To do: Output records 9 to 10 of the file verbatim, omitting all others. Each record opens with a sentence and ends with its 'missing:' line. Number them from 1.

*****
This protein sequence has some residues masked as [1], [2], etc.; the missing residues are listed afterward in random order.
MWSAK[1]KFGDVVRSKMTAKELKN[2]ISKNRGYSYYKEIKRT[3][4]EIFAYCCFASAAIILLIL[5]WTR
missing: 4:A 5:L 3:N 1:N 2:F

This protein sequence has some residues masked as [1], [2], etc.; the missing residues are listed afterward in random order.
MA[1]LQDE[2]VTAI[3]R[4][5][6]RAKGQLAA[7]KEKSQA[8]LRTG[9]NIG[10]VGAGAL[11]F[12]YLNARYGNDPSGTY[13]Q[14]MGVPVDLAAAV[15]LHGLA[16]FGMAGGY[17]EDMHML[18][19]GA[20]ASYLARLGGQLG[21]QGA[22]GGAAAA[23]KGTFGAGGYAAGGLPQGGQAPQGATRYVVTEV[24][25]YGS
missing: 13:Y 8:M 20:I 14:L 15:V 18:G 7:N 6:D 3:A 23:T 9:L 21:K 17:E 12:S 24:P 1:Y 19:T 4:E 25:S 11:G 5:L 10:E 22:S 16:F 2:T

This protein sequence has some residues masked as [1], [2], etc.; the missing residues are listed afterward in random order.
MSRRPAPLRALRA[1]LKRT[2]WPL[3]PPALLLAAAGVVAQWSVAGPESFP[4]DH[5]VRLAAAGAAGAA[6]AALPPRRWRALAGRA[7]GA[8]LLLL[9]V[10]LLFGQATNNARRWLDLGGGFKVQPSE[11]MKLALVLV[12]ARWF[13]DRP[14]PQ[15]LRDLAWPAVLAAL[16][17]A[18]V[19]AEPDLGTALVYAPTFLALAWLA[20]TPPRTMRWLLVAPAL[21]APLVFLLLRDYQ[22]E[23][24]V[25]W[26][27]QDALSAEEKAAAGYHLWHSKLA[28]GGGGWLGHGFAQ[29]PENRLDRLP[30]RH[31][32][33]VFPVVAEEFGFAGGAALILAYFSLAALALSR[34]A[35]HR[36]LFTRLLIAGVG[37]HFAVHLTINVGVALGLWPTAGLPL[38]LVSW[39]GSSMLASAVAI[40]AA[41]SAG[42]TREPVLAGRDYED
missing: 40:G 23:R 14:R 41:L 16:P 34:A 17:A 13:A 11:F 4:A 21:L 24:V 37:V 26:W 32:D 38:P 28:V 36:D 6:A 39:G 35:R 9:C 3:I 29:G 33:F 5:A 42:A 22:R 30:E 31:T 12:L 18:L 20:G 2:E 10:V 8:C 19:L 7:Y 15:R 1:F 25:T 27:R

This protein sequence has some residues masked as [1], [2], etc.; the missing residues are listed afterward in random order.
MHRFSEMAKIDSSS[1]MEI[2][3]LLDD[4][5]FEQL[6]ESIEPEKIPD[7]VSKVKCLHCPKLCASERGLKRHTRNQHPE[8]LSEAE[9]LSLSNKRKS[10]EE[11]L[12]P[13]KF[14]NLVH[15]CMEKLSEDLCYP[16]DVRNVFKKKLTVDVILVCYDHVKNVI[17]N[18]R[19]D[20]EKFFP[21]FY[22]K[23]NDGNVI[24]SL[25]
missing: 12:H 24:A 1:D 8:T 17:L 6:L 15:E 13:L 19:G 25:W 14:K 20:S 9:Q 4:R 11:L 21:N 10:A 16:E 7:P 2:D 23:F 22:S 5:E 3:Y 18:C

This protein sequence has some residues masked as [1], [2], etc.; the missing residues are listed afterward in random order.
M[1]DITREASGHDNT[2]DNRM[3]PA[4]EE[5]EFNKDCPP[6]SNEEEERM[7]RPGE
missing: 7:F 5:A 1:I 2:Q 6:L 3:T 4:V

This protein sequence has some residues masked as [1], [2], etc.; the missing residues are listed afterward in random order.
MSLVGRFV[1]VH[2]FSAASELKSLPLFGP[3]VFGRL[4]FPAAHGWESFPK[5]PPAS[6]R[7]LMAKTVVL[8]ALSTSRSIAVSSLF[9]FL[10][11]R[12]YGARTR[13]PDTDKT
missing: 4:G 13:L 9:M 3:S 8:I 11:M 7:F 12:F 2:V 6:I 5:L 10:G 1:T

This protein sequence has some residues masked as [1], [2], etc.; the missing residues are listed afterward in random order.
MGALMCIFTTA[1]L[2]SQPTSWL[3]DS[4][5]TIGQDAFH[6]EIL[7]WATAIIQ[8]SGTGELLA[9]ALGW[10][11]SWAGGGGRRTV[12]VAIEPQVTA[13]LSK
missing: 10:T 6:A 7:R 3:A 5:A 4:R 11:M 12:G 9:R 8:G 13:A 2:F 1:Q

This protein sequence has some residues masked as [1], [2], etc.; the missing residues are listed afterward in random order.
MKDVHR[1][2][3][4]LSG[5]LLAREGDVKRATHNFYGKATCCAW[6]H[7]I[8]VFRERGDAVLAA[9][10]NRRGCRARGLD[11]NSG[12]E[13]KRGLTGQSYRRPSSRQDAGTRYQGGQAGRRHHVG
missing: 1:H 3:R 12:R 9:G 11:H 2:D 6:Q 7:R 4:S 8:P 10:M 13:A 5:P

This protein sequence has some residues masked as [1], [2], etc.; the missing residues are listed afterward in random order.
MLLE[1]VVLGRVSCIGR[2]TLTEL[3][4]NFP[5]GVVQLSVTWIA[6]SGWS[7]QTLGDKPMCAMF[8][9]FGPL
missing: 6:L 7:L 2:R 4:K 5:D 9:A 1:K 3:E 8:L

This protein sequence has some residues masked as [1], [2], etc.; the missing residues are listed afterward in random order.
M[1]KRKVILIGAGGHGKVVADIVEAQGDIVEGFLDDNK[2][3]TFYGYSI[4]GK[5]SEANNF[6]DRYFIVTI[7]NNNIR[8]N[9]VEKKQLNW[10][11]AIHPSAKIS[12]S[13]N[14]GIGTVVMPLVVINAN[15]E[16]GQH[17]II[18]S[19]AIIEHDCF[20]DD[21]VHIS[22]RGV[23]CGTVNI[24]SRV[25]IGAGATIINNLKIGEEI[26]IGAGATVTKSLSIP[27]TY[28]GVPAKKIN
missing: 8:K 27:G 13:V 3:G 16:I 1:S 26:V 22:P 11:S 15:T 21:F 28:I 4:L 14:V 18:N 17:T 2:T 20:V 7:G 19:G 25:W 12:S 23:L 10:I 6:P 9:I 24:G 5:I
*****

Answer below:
This protein sequence has some residues masked as [1], [2], etc.; the missing residues are listed afterward in random order.
MLLE[1]VVLGRVSCIGR[2]TLTEL[3][4]NFP[5]GVVQLSVTWIA[6]SGWS[7]QTLGDKPMCAMF[8][9]FGPL
missing: 6:L 7:L 2:R 4:K 5:D 9:A 1:K 3:E 8:L

This protein sequence has some residues masked as [1], [2], etc.; the missing residues are listed afterward in random order.
M[1]KRKVILIGAGGHGKVVADIVEAQGDIVEGFLDDNK[2][3]TFYGYSI[4]GK[5]SEANNF[6]DRYFIVTI[7]NNNIR[8]N[9]VEKKQLNW[10][11]AIHPSAKIS[12]S[13]N[14]GIGTVVMPLVVINAN[15]E[16]GQH[17]II[18]S[19]AIIEHDCF[20]DD[21]VHIS[22]RGV[23]CGTVNI[24]SRV[25]IGAGATIINNLKIGEEI[26]IGAGATVTKSLSIP[27]TY[28]GVPAKKIN
missing: 8:K 27:G 13:V 3:G 16:I 1:S 26:V 22:P 11:S 15:T 21:F 28:I 4:L 14:V 18:N 17:T 2:T 20:V 7:G 19:G 25:W 12:S 23:L 10:I 6:P 9:I 24:G 5:I